Friday, January 17, 2020 /20 Tevet, 5780
Parashat Sh’mot Exodus 1:1-6:1
Moses was tending to the flock of his father in law, as he had many times before. Before him there was a bush on fire. The Torah tells us that an angel of God appeared to Moses in a blazing fire out of a bush. Moses gazed at this bush which despite being aflame, was unconsumed. Moses said, “I must turn aside to look at this glorious sight. Why isn’t the bush burning up?” When God saw that Moses had turned to look, God called to him out of the burning bush and said, “Moses! Moses!” And Moses answered, “I am here.” God said, “Do not come closer! Remove your sandals from your feet, for the place on which you are standing is holy ground!”
Jewish scholars contemplate why God appeared to Moses in a burning bush. The first century philosopher, Philo, believed that the burning bush was a symbol for the Jewish people, and the fire represented the Egyptians. Despite the burning flames of injustice, the burning bush remained unconsumed, emblematic of the resilient Israelite people who would one day overcome their oppression.
Robert Alter, a modern Biblical scholar points out the similarly between the word bush in Hebrew (seneh) and the word Sinai. He suggests that the burning bush is a precursor to revelation. Just as Moses now received the word of God from a bush, so too would he one day receive the Torah at Mt Sinai.
Perhaps even more important than these two significant connections is the ubiquitous nature of bushes in themselves. I believe this may be the most important reason for this symbol. In the wilderness of Midian, brush fires were a common occurrence. They were a dime a dozen. Moses could have easily walked past the burning bush, thinking nothing of it. Instead, Moses took the time to notice the miracle before him. This was no ordinary brush fire.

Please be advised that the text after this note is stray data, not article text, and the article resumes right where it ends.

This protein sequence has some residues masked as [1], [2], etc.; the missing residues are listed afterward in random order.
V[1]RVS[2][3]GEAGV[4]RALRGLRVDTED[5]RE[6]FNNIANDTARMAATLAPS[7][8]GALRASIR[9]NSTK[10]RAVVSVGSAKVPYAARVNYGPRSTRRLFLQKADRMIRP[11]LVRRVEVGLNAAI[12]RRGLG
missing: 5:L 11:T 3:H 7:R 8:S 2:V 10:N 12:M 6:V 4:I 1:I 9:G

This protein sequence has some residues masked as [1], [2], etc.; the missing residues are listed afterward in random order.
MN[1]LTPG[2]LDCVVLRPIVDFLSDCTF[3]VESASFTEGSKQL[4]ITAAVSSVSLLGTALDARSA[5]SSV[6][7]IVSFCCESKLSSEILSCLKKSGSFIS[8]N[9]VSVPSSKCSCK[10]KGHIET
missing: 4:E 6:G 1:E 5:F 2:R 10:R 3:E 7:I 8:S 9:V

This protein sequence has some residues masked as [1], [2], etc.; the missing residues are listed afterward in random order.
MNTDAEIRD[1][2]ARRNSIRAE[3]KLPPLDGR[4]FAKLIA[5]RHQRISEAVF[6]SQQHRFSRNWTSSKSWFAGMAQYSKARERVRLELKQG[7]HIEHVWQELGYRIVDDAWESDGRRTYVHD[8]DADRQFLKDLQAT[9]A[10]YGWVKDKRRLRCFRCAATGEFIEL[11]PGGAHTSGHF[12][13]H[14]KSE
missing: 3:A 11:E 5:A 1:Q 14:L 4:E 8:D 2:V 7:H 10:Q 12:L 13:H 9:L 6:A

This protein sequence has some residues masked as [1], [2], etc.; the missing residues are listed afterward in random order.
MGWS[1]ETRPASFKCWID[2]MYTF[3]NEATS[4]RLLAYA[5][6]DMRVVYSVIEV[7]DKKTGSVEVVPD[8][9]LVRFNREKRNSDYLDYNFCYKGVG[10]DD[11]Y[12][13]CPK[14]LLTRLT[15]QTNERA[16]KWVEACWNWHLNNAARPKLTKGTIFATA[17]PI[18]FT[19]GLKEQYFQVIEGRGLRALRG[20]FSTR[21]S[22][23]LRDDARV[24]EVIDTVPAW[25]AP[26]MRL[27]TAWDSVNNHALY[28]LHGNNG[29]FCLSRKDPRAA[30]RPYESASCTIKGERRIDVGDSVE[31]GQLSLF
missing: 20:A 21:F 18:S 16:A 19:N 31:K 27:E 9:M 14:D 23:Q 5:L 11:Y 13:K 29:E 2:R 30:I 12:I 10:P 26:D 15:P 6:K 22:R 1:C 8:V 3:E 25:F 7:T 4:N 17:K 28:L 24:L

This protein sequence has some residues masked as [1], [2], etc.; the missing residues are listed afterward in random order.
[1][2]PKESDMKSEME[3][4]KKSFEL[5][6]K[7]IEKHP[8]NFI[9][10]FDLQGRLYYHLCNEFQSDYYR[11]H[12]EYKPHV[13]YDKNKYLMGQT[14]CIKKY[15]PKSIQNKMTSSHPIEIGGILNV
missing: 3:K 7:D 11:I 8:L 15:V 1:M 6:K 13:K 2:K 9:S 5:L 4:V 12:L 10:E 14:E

The burning bush was the beginning of a sacred partnership between Moses and God. As the Torah teaches in its final verses, “Never again would there arise in Israel a prophet like Moses, who the Eternal singled out…” (Exodus 24:10) Moses was the single greatest prophet. And their partnership could have never been if Moses didn’t take the time and have the frame of mind to pay attention.
Moses chose to see the miracle before him, and that made all the difference. Albert Einstein once taught, “There are two ways to live – you can live as if nothing is a miracle, or you can live as if everything is a miracle.”
The is a story about a pagan who once asked a rabbi, “Why did God choose a bush from which to appear?” The rabbi answered, “To teach you that no place is devoid of God’s presence, not even a lowly bush.” (Exodus Rabbah 2:5)
This Shabbat, may we all take the time to find the miracles around us. Perhaps in the most ubiquitous of objects we too will hear God’s calling.
Rabbi Cassi Kail